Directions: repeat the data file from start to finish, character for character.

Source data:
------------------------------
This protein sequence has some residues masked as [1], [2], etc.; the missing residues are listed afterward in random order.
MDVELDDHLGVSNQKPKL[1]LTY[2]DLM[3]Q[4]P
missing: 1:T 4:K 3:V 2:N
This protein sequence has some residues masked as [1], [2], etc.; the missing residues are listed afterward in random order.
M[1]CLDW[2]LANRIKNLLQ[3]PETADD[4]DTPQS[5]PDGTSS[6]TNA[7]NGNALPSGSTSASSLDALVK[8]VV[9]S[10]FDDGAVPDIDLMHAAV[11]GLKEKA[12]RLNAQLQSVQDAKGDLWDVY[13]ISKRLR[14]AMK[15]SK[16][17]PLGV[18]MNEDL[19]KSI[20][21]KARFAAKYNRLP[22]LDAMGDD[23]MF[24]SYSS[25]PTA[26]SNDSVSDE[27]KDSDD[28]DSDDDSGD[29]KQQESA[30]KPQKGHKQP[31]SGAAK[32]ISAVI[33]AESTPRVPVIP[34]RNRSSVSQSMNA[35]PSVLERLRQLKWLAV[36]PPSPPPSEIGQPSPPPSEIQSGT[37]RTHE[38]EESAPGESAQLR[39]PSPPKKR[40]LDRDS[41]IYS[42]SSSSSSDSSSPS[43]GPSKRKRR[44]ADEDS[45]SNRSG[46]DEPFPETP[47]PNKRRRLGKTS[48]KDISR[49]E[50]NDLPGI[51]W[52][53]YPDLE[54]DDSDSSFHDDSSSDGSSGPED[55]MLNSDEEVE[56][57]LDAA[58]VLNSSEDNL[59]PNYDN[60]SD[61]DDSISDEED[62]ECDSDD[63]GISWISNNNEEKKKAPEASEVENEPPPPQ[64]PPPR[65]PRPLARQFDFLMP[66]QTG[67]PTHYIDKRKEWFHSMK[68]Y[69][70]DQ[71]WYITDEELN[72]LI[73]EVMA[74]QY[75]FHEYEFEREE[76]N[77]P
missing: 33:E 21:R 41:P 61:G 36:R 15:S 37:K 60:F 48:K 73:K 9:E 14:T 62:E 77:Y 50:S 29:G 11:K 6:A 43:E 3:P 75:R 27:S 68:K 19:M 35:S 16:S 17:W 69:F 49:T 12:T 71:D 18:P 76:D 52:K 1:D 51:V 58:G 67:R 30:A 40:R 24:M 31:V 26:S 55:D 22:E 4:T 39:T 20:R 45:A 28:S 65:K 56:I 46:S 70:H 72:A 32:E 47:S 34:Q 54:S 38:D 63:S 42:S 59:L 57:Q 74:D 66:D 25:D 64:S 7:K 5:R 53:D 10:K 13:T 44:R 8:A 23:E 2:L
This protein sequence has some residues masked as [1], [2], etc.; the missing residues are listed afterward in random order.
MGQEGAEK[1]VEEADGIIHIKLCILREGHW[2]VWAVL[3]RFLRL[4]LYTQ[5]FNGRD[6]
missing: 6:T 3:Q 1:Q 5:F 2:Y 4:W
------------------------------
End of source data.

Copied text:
This protein sequence has some residues masked as [1], [2], etc.; the missing residues are listed afterward in random order.
MDVELDDHLGVSNQKPKL[1]LTY[2]DLM[3]Q[4]P
missing: 1:T 4:K 3:V 2:N
This protein sequence has some residues masked as [1], [2], etc.; the missing residues are listed afterward in random order.
M[1]CLDW[2]LANRIKNLLQ[3]PETADD[4]DTPQS[5]PDGTSS[6]TNA[7]NGNALPSGSTSASSLDALVK[8]VV[9]S[10]FDDGAVPDIDLMHAAV[11]GLKEKA[12]RLNAQLQSVQDAKGDLWDVY[13]ISKRLR[14]AMK[15]SK[16][17]PLGV[18]MNEDL[19]KSI[20][21]KARFAAKYNRLP[22]LDAMGDD[23]MF[24]SYSS[25]PTA[26]SNDSVSDE[27]KDSDD[28]DSDDDSGD[29]KQQESA[30]KPQKGHKQP[31]SGAAK[32]ISAVI[33]AESTPRVPVIP[34]RNRSSVSQSMNA[35]PSVLERLRQLKWLAV[36]PPSPPPSEIGQPSPPPSEIQSGT[37]RTHE[38]EESAPGESAQLR[39]PSPPKKR[40]LDRDS[41]IYS[42]SSSSSSDSSSPS[43]GPSKRKRR[44]ADEDS[45]SNRSG[46]DEPFPETP[47]PNKRRRLGKTS[48]KDISR[49]E[50]NDLPGI[51]W[52][53]YPDLE[54]DDSDSSFHDDSSSDGSSGPED[55]MLNSDEEVE[56][57]LDAA[58]VLNSSEDNL[59]PNYDN[60]SD[61]DDSISDEED[62]ECDSDD[63]GISWISNNNEEKKKAPEASEVENEPPPPQ[64]PPPR[65]PRPLARQFDFLMP[66]QTG[67]PTHYIDKRKEWFHSMK[68]Y[69][70]DQ[71]WYITDEELN[72]LI[73]EVMA[74]QY[75]FHEYEFEREE[76]N[77]P
missing: 33:E 21:R 41:P 61:G 36:R 15:S 37:K 60:F 48:K 73:K 9:E 14:T 62:E 77:Y 50:S 29:G 11:K 6:A 43:E 3:P 75:R 27:S 68:K 19:M 35:S 16:S 17:W 69:F 49:T 12:T 71:D 18:P 76:D 52:K 1:D 51:V 58:G 67:R 30:A 40:R 24:M 31:V 26:S 55:D 22:E 4:T 39:T 20:R 45:A 28:S 65:K 56:I 46:S 70:H 72:A 32:E 47:S 34:Q 54:S 38:D 63:S 42:S 59:L 57:Q 74:D 66:D 25:D 64:S 7:K 5:R 53:D 10:K 13:T 44:R 8:A 23:E 2:L
This protein sequence has some residues masked as [1], [2], etc.; the missing residues are listed afterward in random order.
MGQEGAEK[1]VEEADGIIHIKLCILREGHW[2]VWAVL[3]RFLRL[4]LYTQ[5]FNGRD[6]
missing: 6:T 3:Q 1:Q 5:F 2:Y 4:W